In spite of the holiday period, few will have missed the fact that the UK and the EU concluded a Trade and Cooperation Agreement on 24 December 2020. The Agreement provides a framework under which trade will take place following expiry of the transition period on 31 December 2020. “Personal data” is mentioned a mere 158 times in the 1265 pages of the document but there are some significant impacts in this area, as in so many others. This is the first in a series of blogs highlighting some practical data protection implications of Brexit, the end of the transition period, and the adoption of the Agreement.
What does the Agreement say about EU to UK personal data transfers?
From 1 January 2021 the UK will become a “third country” for the purposes of the EU General Data Protection Regulation. Ordinarily this would mean that transfers of personal data could only take place from the EU to the UK if “appropriate safeguards” were implemented for the transfer, or the European Commission had adopted a formal “adequacy decision” recognising the UK as providing an adequate level of protection for personal data.
The Agreement varies this position for a further transitional period, introducing what the UK government refers to as a “bridging mechanism”. It provides that transfers of personal data from the EU to the UK will not be considered a transfer to a third country for a “specified period” of up to six months after the Agreement’s entry into force (this would take the period to the end of June 2021). This is subject to an important safeguard: if, during this period, the UK amends the data protection laws it has in place on 31 December 2020, or exercises certain powers under the Data Protection Act 2018 or UK GDPR without the agreement of the EU Partnership Council, the specified period shall end.
What does this mean for businesses?
In the short term, businesses can continue to transfer personal data between the EU and the UK after 31 December 2020 without the need to take additional measures, such as entering into standard contractual clauses with counterparties. Data flows from the UK to the EU can also continue, since the UK has recognised the EU Member States as “adequate” jurisdictions for the purposes of UK law, on a transitional basis.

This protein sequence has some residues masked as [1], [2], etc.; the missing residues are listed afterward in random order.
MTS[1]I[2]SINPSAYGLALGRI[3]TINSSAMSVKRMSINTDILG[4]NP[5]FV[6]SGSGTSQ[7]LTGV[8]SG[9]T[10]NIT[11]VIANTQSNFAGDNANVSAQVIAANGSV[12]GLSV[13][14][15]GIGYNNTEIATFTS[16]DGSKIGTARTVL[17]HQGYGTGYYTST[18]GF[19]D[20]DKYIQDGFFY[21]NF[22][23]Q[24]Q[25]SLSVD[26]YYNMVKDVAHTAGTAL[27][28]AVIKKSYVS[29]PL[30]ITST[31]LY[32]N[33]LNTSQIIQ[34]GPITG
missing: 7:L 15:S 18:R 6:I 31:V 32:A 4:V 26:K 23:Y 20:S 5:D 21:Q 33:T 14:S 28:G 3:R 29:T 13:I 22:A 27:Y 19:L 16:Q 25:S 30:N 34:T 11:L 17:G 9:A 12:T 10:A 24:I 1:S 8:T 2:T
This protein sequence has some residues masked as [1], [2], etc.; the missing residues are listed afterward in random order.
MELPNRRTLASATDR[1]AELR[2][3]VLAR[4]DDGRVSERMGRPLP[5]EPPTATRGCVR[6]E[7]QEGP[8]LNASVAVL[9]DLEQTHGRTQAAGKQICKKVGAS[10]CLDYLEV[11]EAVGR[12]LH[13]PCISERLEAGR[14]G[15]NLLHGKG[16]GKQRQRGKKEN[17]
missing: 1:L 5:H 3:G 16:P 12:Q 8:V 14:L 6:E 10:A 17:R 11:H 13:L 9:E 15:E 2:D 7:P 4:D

It is important to note the interim nature of the Agreement in relation to international transfers of personal data. Unless the European Commission adopts an adequacy decision in relation to the UK by the end of June 2021, businesses will find themselves facing the familiar cliff edge that has presented itself on multiple occasions during negotiation of the Withdrawal Agreement, and subsequently the Trade and Cooperation Agreement.
Acknowledging the uncertainty surrounding the adoption of any adequacy decision, the UK government’s website recommends that “you work with EU/EEA organisations who transfer personal data to you to put in place alternative transfer mechanisms to safeguard against any interruption to the free flow of EU to UK personal data”. This recommendation is also made in a statement issued by the Information Commissioner’s Office.
Recent years have seen significant upheaval in the area of data protection law, and 2021 seems set to continue the trend. As businesses grapple with the implications of the Schrems II judgment on personal data flows leaving the EU and the imminent adoption of updated standard contractual clauses, the UK government’s promise of a post-Brexit regime that “champions” the international flow of data will be promising news for many. It remains to be seen how this objective can be squared with maintaining the standards that will be required to assure the UK of an EU adequacy decision in due course.